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Matt Mlodzienski avatar image
Matt Mlodzienski asked ·

How to get accurate light levels?

Hey all! I work for a forensic engineering firm, specifically for automotive crash reconstruction, and one of the bigger struggles we've encountered is getting accurate lighting. In particular, we've had a string of cases involving visibility levels in low light conditions, where the ability to perceive, or not perceive, something like a pedestrian helps determine who is at fault.

Now, I know that Arnold is supposed to have accurate GI, inverse square falloff, etc. However, near as I can tell the light intensity doesn't correspond to real units. We are able to measure the intensity of light sources in terms of lumens, candles, etc. Is there a workflow that will allow us to say that, alright, for a light source of this intensity, it would be exactly this value in Arnold?

Secondly, is there a way to be able to match the exposure of the camera in Arnold as well? Say, if you know the camera, lens, have all the data like F-stop and ISO and shutter speed, and match that in Arnold? We already are taking multiple exposures and comparing them on site visually, and recording the exposures that most closely match the lighting we are seeing. The end goal would be to be able to say, with good deal of certainty, that the light levels in our renders matches what would be perceived by the human eye.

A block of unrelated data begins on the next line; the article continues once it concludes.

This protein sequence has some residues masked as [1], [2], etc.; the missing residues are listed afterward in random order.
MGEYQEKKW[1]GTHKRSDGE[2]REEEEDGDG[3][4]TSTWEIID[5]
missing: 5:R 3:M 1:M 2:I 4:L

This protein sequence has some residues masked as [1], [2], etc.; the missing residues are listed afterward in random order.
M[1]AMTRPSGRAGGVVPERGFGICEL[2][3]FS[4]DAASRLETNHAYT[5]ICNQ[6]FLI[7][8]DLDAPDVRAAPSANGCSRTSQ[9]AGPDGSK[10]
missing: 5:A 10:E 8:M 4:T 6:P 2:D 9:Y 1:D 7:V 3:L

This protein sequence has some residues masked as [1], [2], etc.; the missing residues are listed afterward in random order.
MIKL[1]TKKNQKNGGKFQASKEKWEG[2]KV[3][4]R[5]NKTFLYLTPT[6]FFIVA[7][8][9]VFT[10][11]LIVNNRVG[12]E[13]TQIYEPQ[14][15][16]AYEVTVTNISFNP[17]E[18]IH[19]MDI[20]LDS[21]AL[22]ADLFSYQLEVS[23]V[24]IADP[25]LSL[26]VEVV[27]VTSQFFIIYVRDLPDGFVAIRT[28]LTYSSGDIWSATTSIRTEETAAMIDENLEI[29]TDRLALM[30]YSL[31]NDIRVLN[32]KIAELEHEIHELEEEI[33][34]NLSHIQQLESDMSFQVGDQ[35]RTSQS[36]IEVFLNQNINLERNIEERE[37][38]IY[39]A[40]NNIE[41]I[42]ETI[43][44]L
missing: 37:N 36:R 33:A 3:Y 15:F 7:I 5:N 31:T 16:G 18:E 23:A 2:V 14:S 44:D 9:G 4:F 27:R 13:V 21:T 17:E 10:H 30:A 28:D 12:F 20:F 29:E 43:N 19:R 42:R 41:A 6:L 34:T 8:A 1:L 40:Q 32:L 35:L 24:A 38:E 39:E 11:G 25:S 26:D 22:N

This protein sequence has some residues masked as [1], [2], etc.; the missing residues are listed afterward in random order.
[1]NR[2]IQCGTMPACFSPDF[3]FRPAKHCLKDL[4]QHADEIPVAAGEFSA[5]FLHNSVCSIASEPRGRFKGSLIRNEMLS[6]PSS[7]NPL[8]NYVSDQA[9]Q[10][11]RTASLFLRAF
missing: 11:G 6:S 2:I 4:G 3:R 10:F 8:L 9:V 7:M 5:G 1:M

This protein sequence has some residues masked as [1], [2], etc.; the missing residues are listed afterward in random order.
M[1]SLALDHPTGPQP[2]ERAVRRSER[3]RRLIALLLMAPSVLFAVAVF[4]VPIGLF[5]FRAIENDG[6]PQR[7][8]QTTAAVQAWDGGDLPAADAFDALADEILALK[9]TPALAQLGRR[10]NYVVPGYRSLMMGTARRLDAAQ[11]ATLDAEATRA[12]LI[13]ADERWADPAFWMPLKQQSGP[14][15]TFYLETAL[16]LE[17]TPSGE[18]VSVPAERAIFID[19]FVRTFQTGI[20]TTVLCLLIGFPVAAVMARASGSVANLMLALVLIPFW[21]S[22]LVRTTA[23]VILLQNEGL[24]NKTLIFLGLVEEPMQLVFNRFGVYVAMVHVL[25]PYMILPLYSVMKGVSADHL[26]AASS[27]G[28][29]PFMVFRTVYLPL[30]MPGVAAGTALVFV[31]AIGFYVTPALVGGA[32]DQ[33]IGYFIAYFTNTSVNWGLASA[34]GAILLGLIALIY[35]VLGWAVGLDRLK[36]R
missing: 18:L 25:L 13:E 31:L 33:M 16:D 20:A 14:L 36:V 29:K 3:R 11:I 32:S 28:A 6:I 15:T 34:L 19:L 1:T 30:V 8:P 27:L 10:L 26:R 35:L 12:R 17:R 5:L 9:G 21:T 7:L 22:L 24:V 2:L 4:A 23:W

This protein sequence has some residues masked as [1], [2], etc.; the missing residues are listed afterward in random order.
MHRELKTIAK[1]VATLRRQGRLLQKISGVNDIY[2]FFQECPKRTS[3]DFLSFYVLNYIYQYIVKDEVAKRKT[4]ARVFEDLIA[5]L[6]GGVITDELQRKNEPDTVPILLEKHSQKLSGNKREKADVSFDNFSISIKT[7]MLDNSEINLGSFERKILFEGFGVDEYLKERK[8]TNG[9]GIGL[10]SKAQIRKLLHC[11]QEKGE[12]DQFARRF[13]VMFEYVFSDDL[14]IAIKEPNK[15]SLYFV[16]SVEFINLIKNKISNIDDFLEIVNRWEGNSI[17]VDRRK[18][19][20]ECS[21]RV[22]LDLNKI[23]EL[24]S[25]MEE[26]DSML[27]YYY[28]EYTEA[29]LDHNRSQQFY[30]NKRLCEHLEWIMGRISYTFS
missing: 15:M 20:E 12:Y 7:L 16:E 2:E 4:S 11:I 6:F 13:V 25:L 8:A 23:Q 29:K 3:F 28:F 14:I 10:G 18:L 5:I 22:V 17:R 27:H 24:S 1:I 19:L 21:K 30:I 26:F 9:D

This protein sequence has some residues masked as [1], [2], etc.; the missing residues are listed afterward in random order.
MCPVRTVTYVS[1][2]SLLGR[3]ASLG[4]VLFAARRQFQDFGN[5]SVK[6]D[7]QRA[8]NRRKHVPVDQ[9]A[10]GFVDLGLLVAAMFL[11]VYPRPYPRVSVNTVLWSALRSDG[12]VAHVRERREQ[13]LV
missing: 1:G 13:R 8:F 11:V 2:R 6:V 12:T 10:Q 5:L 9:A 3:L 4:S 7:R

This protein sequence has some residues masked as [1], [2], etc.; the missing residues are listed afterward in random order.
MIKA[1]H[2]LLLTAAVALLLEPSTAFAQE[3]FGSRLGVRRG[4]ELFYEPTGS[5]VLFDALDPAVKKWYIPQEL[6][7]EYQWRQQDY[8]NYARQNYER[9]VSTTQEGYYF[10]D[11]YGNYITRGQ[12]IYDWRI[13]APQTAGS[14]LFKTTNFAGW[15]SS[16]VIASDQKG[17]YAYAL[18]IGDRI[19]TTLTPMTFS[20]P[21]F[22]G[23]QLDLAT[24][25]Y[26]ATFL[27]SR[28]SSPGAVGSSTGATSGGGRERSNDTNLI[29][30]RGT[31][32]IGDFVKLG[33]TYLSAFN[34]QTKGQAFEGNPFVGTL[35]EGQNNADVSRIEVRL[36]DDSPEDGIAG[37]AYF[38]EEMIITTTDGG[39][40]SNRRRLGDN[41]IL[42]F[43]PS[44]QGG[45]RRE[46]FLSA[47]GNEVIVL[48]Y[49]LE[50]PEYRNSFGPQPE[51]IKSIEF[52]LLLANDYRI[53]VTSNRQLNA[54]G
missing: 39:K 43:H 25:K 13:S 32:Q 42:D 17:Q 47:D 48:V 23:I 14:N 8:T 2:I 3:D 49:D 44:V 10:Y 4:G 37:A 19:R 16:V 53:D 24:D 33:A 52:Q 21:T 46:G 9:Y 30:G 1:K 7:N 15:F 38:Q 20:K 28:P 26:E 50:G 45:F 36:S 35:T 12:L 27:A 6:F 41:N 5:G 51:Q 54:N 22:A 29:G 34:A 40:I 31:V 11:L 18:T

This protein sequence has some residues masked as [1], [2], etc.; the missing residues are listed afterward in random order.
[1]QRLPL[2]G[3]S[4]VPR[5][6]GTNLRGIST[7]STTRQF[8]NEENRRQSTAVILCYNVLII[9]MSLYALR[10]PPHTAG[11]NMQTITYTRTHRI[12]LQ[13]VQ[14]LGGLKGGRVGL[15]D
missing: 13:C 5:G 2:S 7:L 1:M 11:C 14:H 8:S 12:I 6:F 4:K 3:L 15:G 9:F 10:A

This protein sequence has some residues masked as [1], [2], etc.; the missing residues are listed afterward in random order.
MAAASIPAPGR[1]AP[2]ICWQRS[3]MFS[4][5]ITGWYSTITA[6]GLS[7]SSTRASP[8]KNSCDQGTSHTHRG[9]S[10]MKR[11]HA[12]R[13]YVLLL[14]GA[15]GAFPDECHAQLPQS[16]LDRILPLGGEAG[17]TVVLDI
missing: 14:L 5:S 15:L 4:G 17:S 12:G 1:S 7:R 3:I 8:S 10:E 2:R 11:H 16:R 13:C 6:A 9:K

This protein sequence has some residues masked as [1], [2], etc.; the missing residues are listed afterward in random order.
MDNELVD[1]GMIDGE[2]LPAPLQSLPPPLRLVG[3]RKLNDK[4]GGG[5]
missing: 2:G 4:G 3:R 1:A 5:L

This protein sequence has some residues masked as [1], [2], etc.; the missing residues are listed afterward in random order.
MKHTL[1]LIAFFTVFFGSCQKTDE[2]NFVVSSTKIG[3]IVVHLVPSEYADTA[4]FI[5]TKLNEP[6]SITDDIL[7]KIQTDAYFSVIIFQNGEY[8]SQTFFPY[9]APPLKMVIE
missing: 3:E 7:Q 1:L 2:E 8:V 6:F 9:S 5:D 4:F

I know that this is likely a bit of a broad subject by this point in the post, I am more looking to be pointed in the right direction. I haven't managed to turn up anything helpful on this subject. In particular, if anyone knows of any academic papers on the subject those would be especially useful as they can be cited in court.

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Matt Mlodzienski avatar image
Matt Mlodzienski answered ·

@Stephen Blair but, is there any workflow to use those arbitrary values? Say, assign some sort of conversion rate of x lumens = y intensity, when using a certain exposure?

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Stephen Blair answered ·

Yes, Arnold is physically based, so you have things like light falloff. But all units in Arnold are arbitrary.

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Are you saying that light intensity of 1 is equal to some random amount of energy? The only way to figure out that number (in lumens) is to calibrate it with a real world source?

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